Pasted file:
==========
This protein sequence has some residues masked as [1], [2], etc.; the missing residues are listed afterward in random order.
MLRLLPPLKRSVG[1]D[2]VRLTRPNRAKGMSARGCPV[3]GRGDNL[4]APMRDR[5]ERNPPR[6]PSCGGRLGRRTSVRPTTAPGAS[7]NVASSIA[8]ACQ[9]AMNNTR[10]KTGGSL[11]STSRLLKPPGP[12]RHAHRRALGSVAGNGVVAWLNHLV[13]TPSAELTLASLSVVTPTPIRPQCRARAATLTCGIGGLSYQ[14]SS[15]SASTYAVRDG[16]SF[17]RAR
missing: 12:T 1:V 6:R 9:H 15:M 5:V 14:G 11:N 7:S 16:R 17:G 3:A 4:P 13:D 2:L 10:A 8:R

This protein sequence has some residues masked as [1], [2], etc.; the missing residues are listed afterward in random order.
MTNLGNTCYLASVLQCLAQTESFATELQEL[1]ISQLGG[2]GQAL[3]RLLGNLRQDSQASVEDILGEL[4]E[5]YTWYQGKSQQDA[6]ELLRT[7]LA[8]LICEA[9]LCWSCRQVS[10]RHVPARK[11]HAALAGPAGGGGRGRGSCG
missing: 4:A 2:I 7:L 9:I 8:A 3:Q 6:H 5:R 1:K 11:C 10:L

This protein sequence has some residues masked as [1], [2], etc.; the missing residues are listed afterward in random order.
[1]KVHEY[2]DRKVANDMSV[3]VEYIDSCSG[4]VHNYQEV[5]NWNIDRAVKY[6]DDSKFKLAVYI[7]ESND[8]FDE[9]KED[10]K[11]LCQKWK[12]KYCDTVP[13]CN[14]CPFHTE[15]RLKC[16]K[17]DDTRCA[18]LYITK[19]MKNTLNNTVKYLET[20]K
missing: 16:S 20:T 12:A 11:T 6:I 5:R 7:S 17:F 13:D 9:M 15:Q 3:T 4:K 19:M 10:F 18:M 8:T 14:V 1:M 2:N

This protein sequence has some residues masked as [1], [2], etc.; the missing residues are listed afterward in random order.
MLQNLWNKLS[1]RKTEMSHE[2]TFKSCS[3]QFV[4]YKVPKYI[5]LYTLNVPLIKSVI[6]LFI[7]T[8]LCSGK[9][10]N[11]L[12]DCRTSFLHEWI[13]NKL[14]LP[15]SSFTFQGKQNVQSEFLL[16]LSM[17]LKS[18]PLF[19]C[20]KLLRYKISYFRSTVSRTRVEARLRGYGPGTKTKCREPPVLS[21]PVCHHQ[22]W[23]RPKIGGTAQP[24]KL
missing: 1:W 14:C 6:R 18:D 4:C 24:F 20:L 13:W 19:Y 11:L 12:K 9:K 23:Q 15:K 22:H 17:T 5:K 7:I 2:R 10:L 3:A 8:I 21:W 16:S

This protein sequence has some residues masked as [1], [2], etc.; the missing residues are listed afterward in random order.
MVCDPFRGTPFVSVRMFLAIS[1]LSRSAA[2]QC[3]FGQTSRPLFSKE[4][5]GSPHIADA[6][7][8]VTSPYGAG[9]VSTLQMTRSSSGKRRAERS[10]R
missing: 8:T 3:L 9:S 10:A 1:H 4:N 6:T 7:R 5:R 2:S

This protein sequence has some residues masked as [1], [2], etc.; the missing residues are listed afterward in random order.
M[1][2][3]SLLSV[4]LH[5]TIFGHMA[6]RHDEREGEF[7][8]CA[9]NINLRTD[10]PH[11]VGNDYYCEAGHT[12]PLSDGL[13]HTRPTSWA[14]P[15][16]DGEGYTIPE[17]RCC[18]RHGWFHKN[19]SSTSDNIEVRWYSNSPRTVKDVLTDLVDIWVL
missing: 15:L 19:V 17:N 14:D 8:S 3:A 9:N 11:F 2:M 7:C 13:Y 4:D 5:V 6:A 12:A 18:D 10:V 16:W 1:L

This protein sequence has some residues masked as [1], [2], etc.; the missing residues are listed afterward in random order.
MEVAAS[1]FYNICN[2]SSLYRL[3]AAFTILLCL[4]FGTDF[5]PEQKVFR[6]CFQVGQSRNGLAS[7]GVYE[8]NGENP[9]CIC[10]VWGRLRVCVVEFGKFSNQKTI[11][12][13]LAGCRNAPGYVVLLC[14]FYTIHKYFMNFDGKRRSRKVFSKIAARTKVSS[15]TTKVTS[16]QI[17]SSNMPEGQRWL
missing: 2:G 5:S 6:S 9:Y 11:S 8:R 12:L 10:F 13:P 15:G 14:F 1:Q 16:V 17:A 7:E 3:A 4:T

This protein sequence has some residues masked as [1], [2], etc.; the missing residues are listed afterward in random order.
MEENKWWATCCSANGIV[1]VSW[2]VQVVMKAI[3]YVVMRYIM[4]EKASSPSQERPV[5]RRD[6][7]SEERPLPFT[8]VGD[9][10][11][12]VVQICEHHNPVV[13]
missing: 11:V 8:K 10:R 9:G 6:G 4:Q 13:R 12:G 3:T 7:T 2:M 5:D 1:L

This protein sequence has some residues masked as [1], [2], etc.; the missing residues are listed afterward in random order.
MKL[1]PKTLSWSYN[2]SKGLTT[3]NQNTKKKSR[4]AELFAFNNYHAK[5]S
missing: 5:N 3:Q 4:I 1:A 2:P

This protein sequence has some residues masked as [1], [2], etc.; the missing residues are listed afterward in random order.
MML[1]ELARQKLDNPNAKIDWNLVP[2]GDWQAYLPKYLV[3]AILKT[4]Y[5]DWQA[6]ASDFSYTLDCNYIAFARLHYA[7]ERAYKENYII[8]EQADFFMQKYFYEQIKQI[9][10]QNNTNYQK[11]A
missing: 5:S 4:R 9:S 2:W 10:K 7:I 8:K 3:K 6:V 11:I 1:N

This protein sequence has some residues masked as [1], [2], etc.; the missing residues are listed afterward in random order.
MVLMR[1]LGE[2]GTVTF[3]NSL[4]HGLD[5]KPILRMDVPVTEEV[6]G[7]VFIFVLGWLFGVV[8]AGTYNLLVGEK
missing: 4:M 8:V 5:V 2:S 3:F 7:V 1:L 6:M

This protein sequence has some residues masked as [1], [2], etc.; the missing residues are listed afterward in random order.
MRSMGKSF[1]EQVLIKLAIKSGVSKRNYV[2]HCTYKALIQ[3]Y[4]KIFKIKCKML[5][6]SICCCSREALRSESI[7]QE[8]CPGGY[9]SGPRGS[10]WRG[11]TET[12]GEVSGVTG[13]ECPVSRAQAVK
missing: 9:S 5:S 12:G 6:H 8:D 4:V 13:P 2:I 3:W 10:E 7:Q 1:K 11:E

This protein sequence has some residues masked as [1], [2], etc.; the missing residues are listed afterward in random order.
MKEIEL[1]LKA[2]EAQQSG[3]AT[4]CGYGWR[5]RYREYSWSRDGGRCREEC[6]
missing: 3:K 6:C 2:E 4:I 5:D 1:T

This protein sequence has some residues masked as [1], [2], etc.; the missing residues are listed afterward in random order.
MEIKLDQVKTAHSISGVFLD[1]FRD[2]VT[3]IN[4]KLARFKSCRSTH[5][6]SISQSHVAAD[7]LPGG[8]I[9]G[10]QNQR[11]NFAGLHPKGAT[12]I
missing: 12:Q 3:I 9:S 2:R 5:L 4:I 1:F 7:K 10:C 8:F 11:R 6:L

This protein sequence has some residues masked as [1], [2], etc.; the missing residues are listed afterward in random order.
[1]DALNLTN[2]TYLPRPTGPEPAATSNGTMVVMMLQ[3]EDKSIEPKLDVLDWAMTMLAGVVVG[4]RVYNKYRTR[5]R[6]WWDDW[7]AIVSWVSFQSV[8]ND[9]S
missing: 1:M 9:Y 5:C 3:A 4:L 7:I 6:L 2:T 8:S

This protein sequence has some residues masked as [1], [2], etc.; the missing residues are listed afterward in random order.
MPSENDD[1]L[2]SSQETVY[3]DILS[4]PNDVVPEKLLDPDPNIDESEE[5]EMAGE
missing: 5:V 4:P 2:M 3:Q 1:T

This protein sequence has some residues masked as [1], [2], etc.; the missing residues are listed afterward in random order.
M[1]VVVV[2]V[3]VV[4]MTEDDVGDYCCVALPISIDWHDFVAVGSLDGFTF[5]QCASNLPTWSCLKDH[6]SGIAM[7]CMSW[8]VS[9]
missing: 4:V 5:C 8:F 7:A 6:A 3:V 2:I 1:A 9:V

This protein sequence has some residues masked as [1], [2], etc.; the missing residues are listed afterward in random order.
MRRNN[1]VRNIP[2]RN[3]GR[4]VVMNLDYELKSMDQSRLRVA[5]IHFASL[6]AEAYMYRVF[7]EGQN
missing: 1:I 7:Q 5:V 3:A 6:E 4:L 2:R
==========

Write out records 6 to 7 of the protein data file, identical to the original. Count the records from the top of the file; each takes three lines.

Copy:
This protein sequence has some residues masked as [1], [2], etc.; the missing residues are listed afterward in random order.
M[1][2][3]SLLSV[4]LH[5]TIFGHMA[6]RHDEREGEF[7][8]CA[9]NINLRTD[10]PH[11]VGNDYYCEAGHT[12]PLSDGL[13]HTRPTSWA[14]P[15][16]DGEGYTIPE[17]RCC[18]RHGWFHKN[19]SSTSDNIEVRWYSNSPRTVKDVLTDLVDIWVL
missing: 15:L 19:V 17:N 14:D 8:S 3:A 9:N 11:F 2:M 7:C 13:Y 4:D 5:V 6:A 12:A 18:D 10:V 16:W 1:L

This protein sequence has some residues masked as [1], [2], etc.; the missing residues are listed afterward in random order.
MEVAAS[1]FYNICN[2]SSLYRL[3]AAFTILLCL[4]FGTDF[5]PEQKVFR[6]CFQVGQSRNGLAS[7]GVYE[8]NGENP[9]CIC[10]VWGRLRVCVVEFGKFSNQKTI[11][12][13]LAGCRNAPGYVVLLC[14]FYTIHKYFMNFDGKRRSRKVFSKIAARTKVSS[15]TTKVTS[16]QI[17]SSNMPEGQRWL
missing: 2:G 5:S 6:S 9:Y 11:S 8:R 12:L 10:F 13:P 15:G 14:F 1:Q 16:V 17:A 7:E 3:A 4:T